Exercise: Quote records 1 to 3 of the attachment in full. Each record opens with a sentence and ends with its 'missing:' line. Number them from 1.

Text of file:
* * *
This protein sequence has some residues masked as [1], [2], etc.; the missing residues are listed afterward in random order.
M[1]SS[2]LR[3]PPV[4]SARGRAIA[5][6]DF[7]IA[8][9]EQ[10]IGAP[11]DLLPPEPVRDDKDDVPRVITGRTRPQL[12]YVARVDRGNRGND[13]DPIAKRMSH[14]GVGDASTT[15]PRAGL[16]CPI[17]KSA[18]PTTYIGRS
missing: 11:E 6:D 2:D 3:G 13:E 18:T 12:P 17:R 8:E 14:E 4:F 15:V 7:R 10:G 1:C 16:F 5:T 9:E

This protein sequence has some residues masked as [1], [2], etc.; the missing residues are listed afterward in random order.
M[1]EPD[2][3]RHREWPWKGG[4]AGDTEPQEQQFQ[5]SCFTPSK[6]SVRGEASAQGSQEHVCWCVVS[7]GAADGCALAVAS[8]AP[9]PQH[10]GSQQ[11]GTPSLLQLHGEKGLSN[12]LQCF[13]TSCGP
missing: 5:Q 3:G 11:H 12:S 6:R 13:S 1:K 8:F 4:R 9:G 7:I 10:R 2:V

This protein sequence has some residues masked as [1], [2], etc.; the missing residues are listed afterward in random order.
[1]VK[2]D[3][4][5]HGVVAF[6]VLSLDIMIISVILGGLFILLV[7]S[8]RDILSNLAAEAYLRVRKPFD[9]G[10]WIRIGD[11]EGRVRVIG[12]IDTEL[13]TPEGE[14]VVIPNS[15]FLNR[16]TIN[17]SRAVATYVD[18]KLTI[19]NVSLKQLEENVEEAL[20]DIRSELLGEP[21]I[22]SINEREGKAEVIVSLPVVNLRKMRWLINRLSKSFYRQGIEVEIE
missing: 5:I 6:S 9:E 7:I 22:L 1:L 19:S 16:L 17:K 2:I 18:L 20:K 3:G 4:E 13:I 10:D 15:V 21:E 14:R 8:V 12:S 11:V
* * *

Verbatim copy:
This protein sequence has some residues masked as [1], [2], etc.; the missing residues are listed afterward in random order.
M[1]SS[2]LR[3]PPV[4]SARGRAIA[5][6]DF[7]IA[8][9]EQ[10]IGAP[11]DLLPPEPVRDDKDDVPRVITGRTRPQL[12]YVARVDRGNRGND[13]DPIAKRMSH[14]GVGDASTT[15]PRAGL[16]CPI[17]KSA[18]PTTYIGRS
missing: 11:E 6:D 2:D 3:G 13:E 18:T 12:P 17:R 8:E 14:E 4:F 15:V 7:R 10:G 1:C 16:F 5:T 9:E

This protein sequence has some residues masked as [1], [2], etc.; the missing residues are listed afterward in random order.
M[1]EPD[2][3]RHREWPWKGG[4]AGDTEPQEQQFQ[5]SCFTPSK[6]SVRGEASAQGSQEHVCWCVVS[7]GAADGCALAVAS[8]AP[9]PQH[10]GSQQ[11]GTPSLLQLHGEKGLSN[12]LQCF[13]TSCGP
missing: 5:Q 3:G 11:H 12:S 6:R 13:S 1:K 8:F 4:R 9:G 7:I 10:R 2:V

This protein sequence has some residues masked as [1], [2], etc.; the missing residues are listed afterward in random order.
[1]VK[2]D[3][4][5]HGVVAF[6]VLSLDIMIISVILGGLFILLV[7]S[8]RDILSNLAAEAYLRVRKPFD[9]G[10]WIRIGD[11]EGRVRVIG[12]IDTEL[13]TPEGE[14]VVIPNS[15]FLNR[16]TIN[17]SRAVATYVD[18]KLTI[19]NVSLKQLEENVEEAL[20]DIRSELLGEP[21]I[22]SINEREGKAEVIVSLPVVNLRKMRWLINRLSKSFYRQGIEVEIE
missing: 5:I 6:S 9:E 7:I 22:L 1:L 19:S 16:L 17:K 2:I 18:L 20:K 3:G 4:E 13:I 10:D 15:V 21:E 14:R 8:V 12:S 11:V